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  1. I have been using one for exhibiting for quite some time. i found that by the end of a solid weekend the wooden seat was a bit uncomfortable However a cushion that Ikea sell fixed that. It has a pair of ties attached and has been firmly attached. I thoroughly recommend the combination. Reason for edit: Fingers possessing minds of their own.
  2. Yes,that's what Australia Post reckon. Registered the software as soon as I received the email. This is my last post on this thread. I'll use the other one if I have any thing sensible to say. TTFN Linds
  3. Geeze mate you've got a lot to answer for. I've just received confirmation that my emblaser is on its way. Please let us know how you get on with the plastic sheet. I'll see what I can find around Melbourne. Linds Edited to tame unruly tablet.
  4. I have the Jan 1970 MRC. The drawings are part of a four page article including extensive notes. If you will pm me your email address, I'll scan them and send them to you. TTFN Lindsay.
  5. The Fly in the ointment is that O in Victoria, where these ran, is 1:48. The blue and yellow was just one of several liveries. Linds
  6. Just received confirmation that my copy is on its way to Oz. Lindsay
  7. Hi Pecksniff Is anyone using CA as suggested to fix the glazing in place, or are you using Johnson's Clear? I've found the stuff to be quite good in this application. Note for builders in Oz. It's marketed here as Shine Magic. I didn't believe the claims made for it until my brother, who is a plastic kit nut, sat me down and made me watch while he treated an aircraft cockpit canopy. The effect was amazing and it sticks the glass in place as well. TTFN Linds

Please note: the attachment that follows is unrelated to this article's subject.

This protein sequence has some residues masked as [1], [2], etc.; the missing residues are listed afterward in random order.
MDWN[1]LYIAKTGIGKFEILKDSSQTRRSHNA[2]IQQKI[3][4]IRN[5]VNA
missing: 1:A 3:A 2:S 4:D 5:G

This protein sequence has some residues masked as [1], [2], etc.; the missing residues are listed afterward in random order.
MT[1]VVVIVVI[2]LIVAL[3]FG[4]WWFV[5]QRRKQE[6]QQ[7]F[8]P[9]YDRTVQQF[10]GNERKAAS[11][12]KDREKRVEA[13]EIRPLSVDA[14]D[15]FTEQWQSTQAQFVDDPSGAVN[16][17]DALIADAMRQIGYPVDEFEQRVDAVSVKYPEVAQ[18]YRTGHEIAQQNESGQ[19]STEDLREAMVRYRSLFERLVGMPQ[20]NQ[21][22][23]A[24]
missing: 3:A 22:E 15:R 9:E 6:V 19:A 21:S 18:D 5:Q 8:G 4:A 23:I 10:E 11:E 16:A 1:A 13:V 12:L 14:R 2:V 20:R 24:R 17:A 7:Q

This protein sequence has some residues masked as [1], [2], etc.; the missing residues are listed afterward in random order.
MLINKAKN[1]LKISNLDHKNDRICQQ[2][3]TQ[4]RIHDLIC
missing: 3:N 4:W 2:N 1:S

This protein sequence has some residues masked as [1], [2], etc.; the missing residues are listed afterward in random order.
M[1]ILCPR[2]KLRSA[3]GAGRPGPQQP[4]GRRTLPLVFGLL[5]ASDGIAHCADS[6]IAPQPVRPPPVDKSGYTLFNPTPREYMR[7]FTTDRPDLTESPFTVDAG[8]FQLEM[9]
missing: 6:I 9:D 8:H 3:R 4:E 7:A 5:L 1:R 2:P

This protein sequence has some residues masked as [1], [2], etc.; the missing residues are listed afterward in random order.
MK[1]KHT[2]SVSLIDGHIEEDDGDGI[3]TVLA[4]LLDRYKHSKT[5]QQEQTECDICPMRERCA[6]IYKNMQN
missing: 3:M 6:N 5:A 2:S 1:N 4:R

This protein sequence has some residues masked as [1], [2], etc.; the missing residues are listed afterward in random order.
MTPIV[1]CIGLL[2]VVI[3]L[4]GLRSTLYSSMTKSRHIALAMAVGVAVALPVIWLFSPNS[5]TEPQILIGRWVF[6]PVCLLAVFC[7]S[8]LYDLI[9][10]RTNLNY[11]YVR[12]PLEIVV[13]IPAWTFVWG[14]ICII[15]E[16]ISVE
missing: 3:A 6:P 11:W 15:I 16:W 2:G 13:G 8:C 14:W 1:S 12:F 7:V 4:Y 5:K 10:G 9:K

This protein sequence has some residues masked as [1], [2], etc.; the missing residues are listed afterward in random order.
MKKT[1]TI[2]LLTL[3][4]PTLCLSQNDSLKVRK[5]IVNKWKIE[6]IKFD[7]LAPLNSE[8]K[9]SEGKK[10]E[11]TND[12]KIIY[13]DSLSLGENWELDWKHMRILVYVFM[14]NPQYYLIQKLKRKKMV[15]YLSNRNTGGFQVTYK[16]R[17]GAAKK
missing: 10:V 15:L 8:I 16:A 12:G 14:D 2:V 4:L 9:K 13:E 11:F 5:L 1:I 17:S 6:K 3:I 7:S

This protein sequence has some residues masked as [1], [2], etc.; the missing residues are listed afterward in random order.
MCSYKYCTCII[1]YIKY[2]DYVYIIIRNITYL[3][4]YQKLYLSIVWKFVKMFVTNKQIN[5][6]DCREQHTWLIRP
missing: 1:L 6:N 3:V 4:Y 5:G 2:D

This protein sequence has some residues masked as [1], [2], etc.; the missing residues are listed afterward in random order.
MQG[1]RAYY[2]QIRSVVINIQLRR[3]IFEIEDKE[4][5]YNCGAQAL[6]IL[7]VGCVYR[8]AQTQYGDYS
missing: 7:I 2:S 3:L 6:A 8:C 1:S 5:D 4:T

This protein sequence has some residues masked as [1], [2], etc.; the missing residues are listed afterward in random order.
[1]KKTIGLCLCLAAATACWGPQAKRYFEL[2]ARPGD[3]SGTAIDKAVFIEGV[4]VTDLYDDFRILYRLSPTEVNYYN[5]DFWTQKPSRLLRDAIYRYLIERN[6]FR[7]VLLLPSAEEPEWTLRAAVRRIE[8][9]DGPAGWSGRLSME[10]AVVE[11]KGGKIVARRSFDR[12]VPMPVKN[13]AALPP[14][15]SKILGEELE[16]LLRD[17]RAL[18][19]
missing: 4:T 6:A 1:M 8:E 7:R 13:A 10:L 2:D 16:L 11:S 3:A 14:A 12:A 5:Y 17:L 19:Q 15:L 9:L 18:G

8. Hi Bushie You can see the 'cusp' by looking at the frames edge on. You will see a thin trace of Brass in the middle. This 'cusp' is an artifact of the etching process. When the brass sheet is etched from both sides, to outline a part or to remove part of the interior as in the window frames, the etchant breaks through and leaves edges that are partly eroded. Take a flat jeweler's file and rub it sideways along the edge to remove the cusp. You will find that the parts in the Hurtling Haggis are of different degrees of hardness. Some will resist cusp removal like the dickens and on others the cusp just melts away. Geoff from Hollywood Foundry has an excellent set of instructions on his web site dealing with the etched brass (AKA chemical milling) process. It's a good read and written by a bloke who really has this stuff sorted. It's well worth downloading as I seem to remember you had a go at some parts yourself with this method earlier on. Hope that helps. TTFN Linds
  9. Thanks Ted. For the record, Part 87 hits the Newsie in the morning. That is allegedly the tender base plate, to be followed next week by the plastic tender body. What I would really like to know is what has Hatchette done to us this time? Wrong castings or wrong placement or whatever? Regards Linds
  10. Ok, I'll spring for it. For the benefit of those of us in the Antipodes who are some months away from this latest st*ff up, can I ask which axle springs and what's the issue this time? Staring this week, we in Oz are about to receive a run of tender parts and here I was thinking it was safe to assemble them as received. TTFN Linds
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